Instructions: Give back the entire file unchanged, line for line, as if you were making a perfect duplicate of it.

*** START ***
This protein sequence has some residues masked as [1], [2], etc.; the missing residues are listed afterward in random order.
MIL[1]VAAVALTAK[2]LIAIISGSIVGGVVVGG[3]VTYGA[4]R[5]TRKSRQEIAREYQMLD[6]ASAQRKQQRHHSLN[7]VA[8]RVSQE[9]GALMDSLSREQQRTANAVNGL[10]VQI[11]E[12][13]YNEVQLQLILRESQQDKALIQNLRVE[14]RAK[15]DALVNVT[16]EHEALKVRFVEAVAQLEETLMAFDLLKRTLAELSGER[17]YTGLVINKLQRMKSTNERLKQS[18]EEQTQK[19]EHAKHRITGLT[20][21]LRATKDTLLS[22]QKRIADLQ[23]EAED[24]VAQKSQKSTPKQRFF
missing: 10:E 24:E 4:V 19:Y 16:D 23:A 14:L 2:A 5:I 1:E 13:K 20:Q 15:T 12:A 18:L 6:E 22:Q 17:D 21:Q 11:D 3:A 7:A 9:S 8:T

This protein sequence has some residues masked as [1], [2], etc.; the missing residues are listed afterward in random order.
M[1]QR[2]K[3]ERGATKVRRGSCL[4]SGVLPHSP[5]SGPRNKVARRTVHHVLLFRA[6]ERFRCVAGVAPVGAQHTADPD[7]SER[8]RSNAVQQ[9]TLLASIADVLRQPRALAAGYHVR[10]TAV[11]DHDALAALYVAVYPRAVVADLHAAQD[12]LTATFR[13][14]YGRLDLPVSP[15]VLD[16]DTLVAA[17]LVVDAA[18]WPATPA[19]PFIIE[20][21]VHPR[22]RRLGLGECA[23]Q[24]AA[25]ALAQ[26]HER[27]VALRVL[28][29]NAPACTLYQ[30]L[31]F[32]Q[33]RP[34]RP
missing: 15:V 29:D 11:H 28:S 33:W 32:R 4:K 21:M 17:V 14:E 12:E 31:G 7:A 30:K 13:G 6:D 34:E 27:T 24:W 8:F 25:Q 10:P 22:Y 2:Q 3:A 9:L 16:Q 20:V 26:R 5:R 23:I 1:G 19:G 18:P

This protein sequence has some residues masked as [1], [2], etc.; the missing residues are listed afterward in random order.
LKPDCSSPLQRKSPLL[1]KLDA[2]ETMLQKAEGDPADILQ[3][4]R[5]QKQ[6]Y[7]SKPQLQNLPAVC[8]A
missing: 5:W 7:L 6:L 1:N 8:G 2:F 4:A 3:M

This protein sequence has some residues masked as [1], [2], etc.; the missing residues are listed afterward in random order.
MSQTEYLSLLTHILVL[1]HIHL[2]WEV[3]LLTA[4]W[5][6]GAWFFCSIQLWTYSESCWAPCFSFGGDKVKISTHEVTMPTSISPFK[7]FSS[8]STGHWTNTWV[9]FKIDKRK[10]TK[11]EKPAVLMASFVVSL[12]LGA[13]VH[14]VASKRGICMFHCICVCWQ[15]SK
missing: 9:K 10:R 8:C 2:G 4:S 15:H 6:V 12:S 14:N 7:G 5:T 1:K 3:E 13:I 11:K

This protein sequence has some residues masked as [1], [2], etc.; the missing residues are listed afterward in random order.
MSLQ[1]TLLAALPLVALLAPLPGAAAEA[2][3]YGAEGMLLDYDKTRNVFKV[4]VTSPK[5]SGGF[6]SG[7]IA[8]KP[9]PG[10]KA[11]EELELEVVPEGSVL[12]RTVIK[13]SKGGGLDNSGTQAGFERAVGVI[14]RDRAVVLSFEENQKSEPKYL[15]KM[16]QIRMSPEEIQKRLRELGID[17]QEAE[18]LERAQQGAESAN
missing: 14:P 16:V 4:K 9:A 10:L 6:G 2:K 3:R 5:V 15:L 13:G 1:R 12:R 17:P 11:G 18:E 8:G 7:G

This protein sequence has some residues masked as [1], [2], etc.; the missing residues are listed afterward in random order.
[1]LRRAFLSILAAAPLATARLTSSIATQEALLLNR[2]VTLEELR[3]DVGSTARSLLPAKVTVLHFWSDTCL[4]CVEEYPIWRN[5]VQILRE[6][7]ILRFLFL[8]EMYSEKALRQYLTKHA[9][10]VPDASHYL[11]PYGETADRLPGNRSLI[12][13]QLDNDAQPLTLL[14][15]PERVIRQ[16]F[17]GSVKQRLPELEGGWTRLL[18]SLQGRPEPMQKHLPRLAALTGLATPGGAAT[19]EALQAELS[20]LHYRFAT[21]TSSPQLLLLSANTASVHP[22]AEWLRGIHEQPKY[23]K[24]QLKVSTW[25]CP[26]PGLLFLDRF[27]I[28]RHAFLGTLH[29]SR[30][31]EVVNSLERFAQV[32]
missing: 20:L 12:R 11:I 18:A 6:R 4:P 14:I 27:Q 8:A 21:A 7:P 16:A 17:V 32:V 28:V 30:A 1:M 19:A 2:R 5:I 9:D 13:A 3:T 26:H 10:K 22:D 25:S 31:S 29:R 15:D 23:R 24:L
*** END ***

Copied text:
This protein sequence has some residues masked as [1], [2], etc.; the missing residues are listed afterward in random order.
MIL[1]VAAVALTAK[2]LIAIISGSIVGGVVVGG[3]VTYGA[4]R[5]TRKSRQEIAREYQMLD[6]ASAQRKQQRHHSLN[7]VA[8]RVSQE[9]GALMDSLSREQQRTANAVNGL[10]VQI[11]E[12][13]YNEVQLQLILRESQQDKALIQNLRVE[14]RAK[15]DALVNVT[16]EHEALKVRFVEAVAQLEETLMAFDLLKRTLAELSGER[17]YTGLVINKLQRMKSTNERLKQS[18]EEQTQK[19]EHAKHRITGLT[20][21]LRATKDTLLS[22]QKRIADLQ[23]EAED[24]VAQKSQKSTPKQRFF
missing: 10:E 24:E 4:V 19:Y 16:D 23:A 14:L 2:A 5:I 1:E 13:K 20:Q 15:T 12:A 18:L 6:E 22:Q 17:D 21:Q 11:D 3:A 7:A 9:S 8:T

This protein sequence has some residues masked as [1], [2], etc.; the missing residues are listed afterward in random order.
M[1]QR[2]K[3]ERGATKVRRGSCL[4]SGVLPHSP[5]SGPRNKVARRTVHHVLLFRA[6]ERFRCVAGVAPVGAQHTADPD[7]SER[8]RSNAVQQ[9]TLLASIADVLRQPRALAAGYHVR[10]TAV[11]DHDALAALYVAVYPRAVVADLHAAQD[12]LTATFR[13][14]YGRLDLPVSP[15]VLD[16]DTLVAA[17]LVVDAA[18]WPATPA[19]PFIIE[20][21]VHPR[22]RRLGLGECA[23]Q[24]AA[25]ALAQ[26]HER[27]VALRVL[28][29]NAPACTLYQ[30]L[31]F[32]Q[33]RP[34]RP
missing: 15:V 29:D 11:H 28:S 33:W 32:R 4:K 21:M 17:V 14:E 12:E 31:G 7:A 30:K 13:G 6:D 34:E 27:T 24:W 8:F 25:Q 10:P 22:Y 2:Q 3:A 9:L 16:Q 20:V 26:R 5:R 23:I 1:G 19:G 18:P

This protein sequence has some residues masked as [1], [2], etc.; the missing residues are listed afterward in random order.
LKPDCSSPLQRKSPLL[1]KLDA[2]ETMLQKAEGDPADILQ[3][4]R[5]QKQ[6]Y[7]SKPQLQNLPAVC[8]A
missing: 5:W 7:L 6:L 1:N 8:G 2:F 4:A 3:M

This protein sequence has some residues masked as [1], [2], etc.; the missing residues are listed afterward in random order.
MSQTEYLSLLTHILVL[1]HIHL[2]WEV[3]LLTA[4]W[5][6]GAWFFCSIQLWTYSESCWAPCFSFGGDKVKISTHEVTMPTSISPFK[7]FSS[8]STGHWTNTWV[9]FKIDKRK[10]TK[11]EKPAVLMASFVVSL[12]LGA[13]VH[14]VASKRGICMFHCICVCWQ[15]SK
missing: 9:K 10:R 8:C 2:G 4:S 15:H 6:V 12:S 14:N 7:G 5:T 1:K 3:E 13:I 11:K

This protein sequence has some residues masked as [1], [2], etc.; the missing residues are listed afterward in random order.
MSLQ[1]TLLAALPLVALLAPLPGAAAEA[2][3]YGAEGMLLDYDKTRNVFKV[4]VTSPK[5]SGGF[6]SG[7]IA[8]KP[9]PG[10]KA[11]EELELEVVPEGSVL[12]RTVIK[13]SKGGGLDNSGTQAGFERAVGVI[14]RDRAVVLSFEENQKSEPKYL[15]KM[16]QIRMSPEEIQKRLRELGID[17]QEAE[18]LERAQQGAESAN
missing: 14:P 16:V 4:K 9:A 10:L 6:G 2:K 3:R 5:V 15:L 13:G 1:R 12:R 17:P 11:G 18:E 8:G 7:G

This protein sequence has some residues masked as [1], [2], etc.; the missing residues are listed afterward in random order.
[1]LRRAFLSILAAAPLATARLTSSIATQEALLLNR[2]VTLEELR[3]DVGSTARSLLPAKVTVLHFWSDTCL[4]CVEEYPIWRN[5]VQILRE[6][7]ILRFLFL[8]EMYSEKALRQYLTKHA[9][10]VPDASHYL[11]PYGETADRLPGNRSLI[12][13]QLDNDAQPLTLL[14][15]PERVIRQ[16]F[17]GSVKQRLPELEGGWTRLL[18]SLQGRPEPMQKHLPRLAALTGLATPGGAAT[19]EALQAELS[20]LHYRFAT[21]TSSPQLLLLSANTASVHP[22]AEWLRGIHEQPKY[23]K[24]QLKVSTW[25]CP[26]PGLLFLDRF[27]I[28]RHAFLGTLH[29]SR[30][31]EVVNSLERFAQV[32]
missing: 20:L 12:R 11:I 18:A 6:R 4:P 14:I 27:Q 8:A 21:A 7:P 16:A 17:V 32:V 28:V 30:A 1:M 19:A 2:R 5:I 9:D 13:A 3:T 26:H 10:K 22:D 25:S 31:S 29:R 15:D 23:R 24:L